Tag Archives: dementia

NLP for Dementia


She knocks me on the shoulder ” It worked, what you told me!” My mother did not recognize me at all, when I entered her room. She asked: who are you? I said: “It’s me, your daughter Nelly” No, you are not, she replied. I showed her my face on her left side – the spot of her visual memory – and she said: ” Oh Nelly, I am so glad you are here”.

Eyepatterns are an important tool within NLP. When people are looking up while talking, they usually ‘see’ things; on the right side constructed images and on the left recalled images. This is reversed in some people though. Probably the cause why the woman in this movie recognizes her daughter. The recalled sounds of her voice will have helped as well.. the human voice is changing less during life than the face. http://www.youtube.com/watch?v=IxDo0j6l2s8

eyeaccessing cues1

When people are sitting eyes down they are most probably thinking or feeling. If your parent with dementia seems stuck into a depressed state, try to help the person by letting the eyes look up by placing yourself in a higher position. Looking up makes it difficult to feel dreary. The drawing of this depressed looking man is a self portrait of a painter with Alzheimer’s disease. Read the interesting story of William Utermohlen: http://www.nytimes.com/2006/10/24/health/24alzh.html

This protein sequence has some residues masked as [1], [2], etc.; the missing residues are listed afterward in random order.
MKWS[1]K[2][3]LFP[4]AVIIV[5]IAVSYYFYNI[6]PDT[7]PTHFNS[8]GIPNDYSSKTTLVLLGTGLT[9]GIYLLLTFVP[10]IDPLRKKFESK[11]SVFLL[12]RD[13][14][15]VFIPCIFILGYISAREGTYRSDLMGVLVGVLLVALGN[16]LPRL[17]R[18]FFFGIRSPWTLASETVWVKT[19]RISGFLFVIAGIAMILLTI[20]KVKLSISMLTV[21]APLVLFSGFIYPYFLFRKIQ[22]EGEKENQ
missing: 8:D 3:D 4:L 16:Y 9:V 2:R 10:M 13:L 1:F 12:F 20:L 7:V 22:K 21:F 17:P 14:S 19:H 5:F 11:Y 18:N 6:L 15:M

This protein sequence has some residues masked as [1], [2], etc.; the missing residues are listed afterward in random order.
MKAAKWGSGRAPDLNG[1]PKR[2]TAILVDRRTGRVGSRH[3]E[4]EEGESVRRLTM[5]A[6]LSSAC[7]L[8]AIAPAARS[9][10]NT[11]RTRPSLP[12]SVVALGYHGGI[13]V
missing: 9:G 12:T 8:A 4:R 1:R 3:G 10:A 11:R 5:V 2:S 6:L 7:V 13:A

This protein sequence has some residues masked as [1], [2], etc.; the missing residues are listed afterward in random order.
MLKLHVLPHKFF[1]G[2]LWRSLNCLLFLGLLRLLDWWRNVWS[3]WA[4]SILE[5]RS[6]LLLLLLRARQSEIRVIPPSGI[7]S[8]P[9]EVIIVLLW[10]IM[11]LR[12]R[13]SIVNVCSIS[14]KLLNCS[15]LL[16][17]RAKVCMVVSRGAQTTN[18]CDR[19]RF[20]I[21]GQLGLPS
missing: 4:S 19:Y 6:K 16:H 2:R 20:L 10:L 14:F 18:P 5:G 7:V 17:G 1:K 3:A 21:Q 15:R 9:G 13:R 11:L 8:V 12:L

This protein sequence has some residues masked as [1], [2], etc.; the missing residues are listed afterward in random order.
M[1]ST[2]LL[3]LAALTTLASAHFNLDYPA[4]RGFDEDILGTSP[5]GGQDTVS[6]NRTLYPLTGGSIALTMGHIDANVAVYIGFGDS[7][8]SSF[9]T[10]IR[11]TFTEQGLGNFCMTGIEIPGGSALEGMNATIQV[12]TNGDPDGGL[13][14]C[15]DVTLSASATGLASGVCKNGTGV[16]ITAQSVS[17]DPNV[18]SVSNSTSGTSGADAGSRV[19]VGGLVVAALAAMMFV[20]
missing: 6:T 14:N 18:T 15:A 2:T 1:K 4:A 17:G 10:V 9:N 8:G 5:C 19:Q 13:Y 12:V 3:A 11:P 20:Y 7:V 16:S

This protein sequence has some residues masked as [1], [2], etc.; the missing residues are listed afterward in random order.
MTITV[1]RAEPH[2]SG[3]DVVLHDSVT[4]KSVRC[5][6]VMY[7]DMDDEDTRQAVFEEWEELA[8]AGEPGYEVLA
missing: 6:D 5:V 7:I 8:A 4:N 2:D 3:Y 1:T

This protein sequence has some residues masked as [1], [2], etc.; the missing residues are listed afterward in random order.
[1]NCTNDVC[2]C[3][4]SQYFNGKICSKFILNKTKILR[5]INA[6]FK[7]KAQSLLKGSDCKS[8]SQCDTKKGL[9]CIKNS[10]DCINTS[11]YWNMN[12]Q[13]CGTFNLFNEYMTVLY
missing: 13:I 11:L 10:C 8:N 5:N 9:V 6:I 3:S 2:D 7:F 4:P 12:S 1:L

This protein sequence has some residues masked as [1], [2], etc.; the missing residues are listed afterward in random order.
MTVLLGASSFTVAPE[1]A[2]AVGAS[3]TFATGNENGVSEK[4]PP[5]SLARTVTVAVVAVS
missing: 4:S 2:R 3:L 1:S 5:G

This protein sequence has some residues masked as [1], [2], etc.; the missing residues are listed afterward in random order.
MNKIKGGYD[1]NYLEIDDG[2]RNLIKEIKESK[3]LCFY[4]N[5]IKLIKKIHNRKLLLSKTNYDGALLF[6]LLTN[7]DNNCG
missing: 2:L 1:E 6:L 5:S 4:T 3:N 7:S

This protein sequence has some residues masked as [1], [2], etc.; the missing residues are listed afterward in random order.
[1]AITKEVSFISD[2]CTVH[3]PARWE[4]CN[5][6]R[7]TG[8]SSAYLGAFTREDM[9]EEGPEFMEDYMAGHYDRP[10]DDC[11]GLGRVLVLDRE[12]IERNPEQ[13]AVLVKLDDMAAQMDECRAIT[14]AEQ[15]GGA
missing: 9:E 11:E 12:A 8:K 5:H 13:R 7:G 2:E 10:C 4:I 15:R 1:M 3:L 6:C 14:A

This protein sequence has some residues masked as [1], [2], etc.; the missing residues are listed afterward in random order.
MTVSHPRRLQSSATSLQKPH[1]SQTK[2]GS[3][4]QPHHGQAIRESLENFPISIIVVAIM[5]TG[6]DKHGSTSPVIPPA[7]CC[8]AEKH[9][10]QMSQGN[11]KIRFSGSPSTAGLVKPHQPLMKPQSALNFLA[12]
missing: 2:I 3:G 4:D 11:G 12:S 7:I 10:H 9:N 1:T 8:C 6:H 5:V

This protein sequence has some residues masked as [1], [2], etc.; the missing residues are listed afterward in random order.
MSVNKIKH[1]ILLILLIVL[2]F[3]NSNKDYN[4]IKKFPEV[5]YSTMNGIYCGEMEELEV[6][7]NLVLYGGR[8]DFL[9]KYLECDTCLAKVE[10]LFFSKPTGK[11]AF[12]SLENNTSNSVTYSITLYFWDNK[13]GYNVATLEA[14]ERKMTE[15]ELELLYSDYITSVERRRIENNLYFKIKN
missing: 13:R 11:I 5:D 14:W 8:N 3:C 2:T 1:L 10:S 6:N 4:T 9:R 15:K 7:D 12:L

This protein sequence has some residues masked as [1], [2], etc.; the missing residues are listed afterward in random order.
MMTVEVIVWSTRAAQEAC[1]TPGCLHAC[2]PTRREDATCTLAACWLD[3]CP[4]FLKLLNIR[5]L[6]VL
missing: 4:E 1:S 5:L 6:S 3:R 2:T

Are you taking care of a person with dementia? It will be helpful to know what hers or his favorite sensory system used to be. The eyes, the hearing or the kynestetic system? It can help you to find good anchors to bring along a better mood of nice memories. Make also use of fragrances of the past like kitchen herbs, brass polish and that special perfume or after shave. My father with Alzheimer’s cheered up when I introduced three young women, he started charming and joking. The students worked for their college on a study how spiritual values are transfered through next generations. Many old stories could be elicited by the photo album I brought.


Establishing rapport is indispensable. Tune yourself with posture, tonality and choice of words. And laugh about the things you would be afraid to do yourself!

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